In English, many things are named after a particular country – but have you ever wondered what those things are called in those countries?
1haraganearholgazanearflojear informalperecear Colombia informalthe cat was lazing in the sun — el gato estaba tumbado al sol
- I spent Sunday lazing around the house — me pasé el domingo en casa haraganeando (or holgazaneando etc.)
- Can you imagine coming home from a holiday and saying to your friends, ‘I had the most wonderful time. I did nothing but laze.’
- Now I don't feel at all guilty if I simply do my job and laze around for the rest.
- And in India, Bengal tigers laze in forest branches.
- Actually, all we've done is laze around on the beach.
- In Queensland you can go fishing or just laze on the beach…
- Feeling like she should get up and do something, other then laze around all day, she arose and wandered about the guildhall's many corridors quietly.
- This site is best appreciated if you have at least a few hours to meander around, laze about and take in the views.
- We don't actually start classes until tomorrow so we can pretty much laze around the whole day.
- It was one of those days where you felt like doing nothing at all except laze.
- Although so large, and so formidably equipped, the swordfish often lazes on the surface of the water and can be harpooned.
- Diversions include everything from roping and riding to minicourses in Native American crafts, but some visitors do little except laze in a hammock, soak in a hot tub, or take a slow boat ride on nearby Blue Lake.
- Instead she disappears into the background and lazes through all of the contests.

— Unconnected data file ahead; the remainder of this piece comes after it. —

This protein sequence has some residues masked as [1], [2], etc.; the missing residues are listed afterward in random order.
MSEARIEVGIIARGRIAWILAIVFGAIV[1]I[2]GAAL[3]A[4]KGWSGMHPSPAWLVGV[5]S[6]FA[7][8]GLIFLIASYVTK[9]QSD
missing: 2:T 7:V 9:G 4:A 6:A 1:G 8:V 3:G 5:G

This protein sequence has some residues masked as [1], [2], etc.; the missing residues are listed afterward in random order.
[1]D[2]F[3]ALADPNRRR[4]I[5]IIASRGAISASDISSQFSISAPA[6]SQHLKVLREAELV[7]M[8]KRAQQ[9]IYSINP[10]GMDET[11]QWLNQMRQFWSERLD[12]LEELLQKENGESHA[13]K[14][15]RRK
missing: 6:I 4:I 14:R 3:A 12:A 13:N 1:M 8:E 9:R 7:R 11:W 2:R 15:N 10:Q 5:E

- Head up the east coast to Fisherman's Cove near Chennai and take in the shopping in the city, laze around the beach, and visit heritage spots close by such as Mahabalipuram and Kanchipuram.
- The beach, by contrast, is intended as a comfortable spot to perch up and laze away with a potboiler.
- After a busy day of successful meetings, I go home and laze around in my luxurious penthouse.
- And all the while, my cat just lazes around the house all day.
- I had nothing to do for the next two weeks but laze about the flat and work on the paper that was due after holiday.
- It is what the guy around you does: he trains like a donkey, lazes around, and then gives away a penalty.
- Anyone want some food or would you rather just laze in front of the TV all day?
- One had to sit and pour water from one of the many taps along the sides, using the soap and mugs kept there for the purpose, and then get into the pool and laze in it for a long time.
English has borrowed many of the following foreign expressions of parting, so you’ve probably encountered some of these ways to say goodbye in other languages.
Many words formed by the addition of the suffix –ster are now obsolete - which ones are due a resurgence?
As their breed names often attest, dogs are a truly international bunch. Let’s take a look at 12 different dog breed names and their backstories.